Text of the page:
FOR IMMEDIATE RELEASE
Monday, August 2nd, 2021
NEW OLYMPIC SPECIAL “SPORTS & MENTAL HEALTH: A CONVERSATION WITH MICHAEL PHELPS” STREAMING NOW ON PEACOCK, NBCOLYMPICS.COM AND NBC SPORTS APP
PHELPS SPEAKS TO MIKE TIRICO:
“As soon as I opened up, it was the greatest feeling in the world, a hundred-pound weight lifted off my back.”
“One of the things I’ve been frustrated about is the lack of change and lack of support we have for mental health both during competition and post-competition.”
“People are standing up and talking about it left and right and that’s what we need. We need more of that because I think, if we can do that, then we can break down this wall. The stigma can be gone, relieved, finished.”
Click Here to Access the Interview
TOKYO, JAPAN – Aug. 2, 2021 – Michael Phelps, the greatest Olympian of all time, spoke with NBC Olympics primetime host Mike Tirico about athlete mental health in a new special Sports & Mental Health: A Conversation with Michael Phelps that is streaming now across Peacock, NBCOlympics.com and the NBC Sports app.
During the interview, Phelps, who has won more total Olympic medals (28) and gold medals (23) than anyone in history, discussed Simone Biles, the pressure on Olympians, his own mental health struggles, and helping others.
Following are highlights of the interview. If used, please note the mandatory credit: “In an exclusive NBC Olympics interview…”
On the impact of Simone Biles’ recent mental health struggles: “Maybe we’ll see change. Maybe we’ll actually be able to help athletes. One of the things I’ve been frustrated about is the lack of change and lack of support we have for mental health both during competition and post-competition.”
On the impact of the pandemic: “My concern is, how many athletes are we going to lose? We already lost a handful to suicide. How many more can we lose? It breaks my heart. I’m one that knows exactly what that feels like. I know what it feels like to not want to be alive, and the ups and the downs and roller coasters that everyone’s gone through over the last two years, I’m afraid. I’m afraid for everybody else.”
On that it’s like to be on top yet alone: “Dark. Scary…I had one kind of moment here (in Tokyo) where I just spun a little bit. For me, it can happen whenever it wants. I can wake up one day and feel like a million bucks, and the next day I can wake up and feel like all I want to do is curl up into a ball and go into a black hole. That’s my life. I’m a human being. I experience emotions just like everyone else does.”
On what athletes struggling with mental health need: “We need support. We need to be able to find a safe place…I think the biggest thing is understanding it and accepting it…I feel like I’m alone sometimes, like I’m the only one that can ever go through something like this, but it’s not the case. There are millions of people that are going through the same exact thing that I do or the same exact thing that Simone is going through. The same exact thing as Naomi Osaka, Kevin Love, all of these athletes. People are standing up and talking about it left and right and that’s what we need. We need more of that because I think, if we can do that, then we can break down this wall. The stigma can be gone, relieved, finished.”
On opening up about his own mental health struggles: “I guess I was afraid to open up because I’m not supposed to show that vulnerability that weakness. If I show that side, then I’m giving my competitors something extra. No, I don’t want to do that…As soon as I opened up, it was the greatest feeling in the world, a hundred-pound weight lifted off my back.”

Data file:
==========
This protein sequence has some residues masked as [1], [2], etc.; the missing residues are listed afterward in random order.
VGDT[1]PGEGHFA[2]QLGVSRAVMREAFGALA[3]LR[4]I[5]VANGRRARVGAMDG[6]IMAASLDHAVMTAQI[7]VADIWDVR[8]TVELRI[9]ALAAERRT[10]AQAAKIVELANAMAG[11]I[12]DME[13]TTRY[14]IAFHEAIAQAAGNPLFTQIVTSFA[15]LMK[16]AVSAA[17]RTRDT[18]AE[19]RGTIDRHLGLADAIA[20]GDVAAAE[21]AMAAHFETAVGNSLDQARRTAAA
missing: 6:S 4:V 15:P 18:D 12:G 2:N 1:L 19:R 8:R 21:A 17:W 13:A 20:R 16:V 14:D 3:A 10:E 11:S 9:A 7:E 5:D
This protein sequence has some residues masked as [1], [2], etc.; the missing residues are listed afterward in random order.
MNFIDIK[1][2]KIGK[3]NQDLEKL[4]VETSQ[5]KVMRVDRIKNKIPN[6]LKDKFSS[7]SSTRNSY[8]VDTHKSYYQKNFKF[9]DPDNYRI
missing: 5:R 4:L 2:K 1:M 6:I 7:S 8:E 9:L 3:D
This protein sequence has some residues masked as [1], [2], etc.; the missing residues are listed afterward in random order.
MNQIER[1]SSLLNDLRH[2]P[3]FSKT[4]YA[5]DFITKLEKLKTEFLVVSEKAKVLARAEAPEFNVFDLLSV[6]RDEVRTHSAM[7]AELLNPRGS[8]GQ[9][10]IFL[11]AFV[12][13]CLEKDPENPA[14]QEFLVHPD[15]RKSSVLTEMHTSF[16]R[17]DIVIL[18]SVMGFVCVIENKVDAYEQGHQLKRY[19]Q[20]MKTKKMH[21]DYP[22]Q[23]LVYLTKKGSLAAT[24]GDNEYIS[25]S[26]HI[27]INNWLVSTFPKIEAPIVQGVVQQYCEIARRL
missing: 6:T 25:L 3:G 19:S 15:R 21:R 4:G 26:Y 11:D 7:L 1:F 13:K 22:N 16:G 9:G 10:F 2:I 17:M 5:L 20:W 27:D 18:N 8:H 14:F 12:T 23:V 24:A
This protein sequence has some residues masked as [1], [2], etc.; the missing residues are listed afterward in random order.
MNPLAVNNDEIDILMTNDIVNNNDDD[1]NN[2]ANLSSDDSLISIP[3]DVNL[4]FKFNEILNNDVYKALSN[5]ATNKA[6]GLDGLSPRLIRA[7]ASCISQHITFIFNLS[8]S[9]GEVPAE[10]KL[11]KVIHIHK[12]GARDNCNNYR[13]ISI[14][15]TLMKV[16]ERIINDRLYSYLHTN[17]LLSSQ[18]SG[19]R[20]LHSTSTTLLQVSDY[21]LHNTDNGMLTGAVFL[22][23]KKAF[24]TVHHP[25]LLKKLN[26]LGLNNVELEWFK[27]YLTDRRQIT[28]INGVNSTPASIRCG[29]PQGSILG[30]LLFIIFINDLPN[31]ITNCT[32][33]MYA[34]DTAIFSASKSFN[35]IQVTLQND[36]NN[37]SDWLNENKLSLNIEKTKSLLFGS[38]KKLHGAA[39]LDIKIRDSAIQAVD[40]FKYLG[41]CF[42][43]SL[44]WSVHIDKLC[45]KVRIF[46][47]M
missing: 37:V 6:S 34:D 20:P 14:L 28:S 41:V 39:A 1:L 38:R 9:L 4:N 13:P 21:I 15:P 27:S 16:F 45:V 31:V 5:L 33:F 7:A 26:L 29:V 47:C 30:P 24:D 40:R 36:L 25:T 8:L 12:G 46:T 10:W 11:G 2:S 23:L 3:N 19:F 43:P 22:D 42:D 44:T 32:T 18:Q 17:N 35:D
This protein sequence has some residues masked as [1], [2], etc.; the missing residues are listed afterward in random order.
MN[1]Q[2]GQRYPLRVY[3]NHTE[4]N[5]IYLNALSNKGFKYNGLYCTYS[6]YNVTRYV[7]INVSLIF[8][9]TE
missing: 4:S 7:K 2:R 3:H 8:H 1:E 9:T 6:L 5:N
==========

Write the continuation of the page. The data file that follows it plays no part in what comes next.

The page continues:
On personally helping other athletes: “I can’t say enough. I enjoy it. I love it. I thrive on it because I get to help somebody, but in turn it helps me, too. It comes back 100%.”
On helping young athletes: “There’s two things you can say: it’s okay to not be okay and be you.”
On advice: “That’s something I will say to every human being – communicate, communicate, communicate. Find a safe space…Control what you can control. If you’re going through a bad day, reach out for help…Simone and I are the best in the world at what we do, but how many other millions of people are out there going through the same exact thing. I hope they’re watching right now…This is real. Reach out for help. Know you’re not alone. Know it’s okay to not be okay. 100%.”
Resources available for those in need of help include the National Suicide Prevention Lifeline (800-273-TALK; 800-273-8255) and the Crisis Text Line (text IDM to 741741).
Phelps competed in five Olympic Games from 2000-16 and holds the world record in the 400m individual medley. He is also featured in two Peacock Original specials, Michael Phelps: Medals, Memories & More and The Greatest Race. For more information, click here. Stream the interview Sports & Mental Health: A Conversation with Michael Phelps on Peacock now here.
In 2008, Phelps utilized his performance bonus for winning eight gold medals to established the Michael Phelps Foundation, which promotes water safety, healthy living (physical and mental), and the pursuit of dreams. His advocacy for water safety and mental health have earned the recognition of the Boys & Girls Clubs of America (Champion of Youth), American Image Awards (Humanitarian Award), Substance Abuse and Mental Health Services Administration (Special Recognition Award), The Ruderman Family Foundation (Morton E. Ruderman Award in Inclusion) and PR Week (Health Influencer 50 & 2020 Communicator of the Year) among others. Phelps served as an Executive Producer, Narrator and featured talent in the Sports Emmy nominated documentary, The Weight of Gold, which explores the mental health challenges Olympic athletes often face.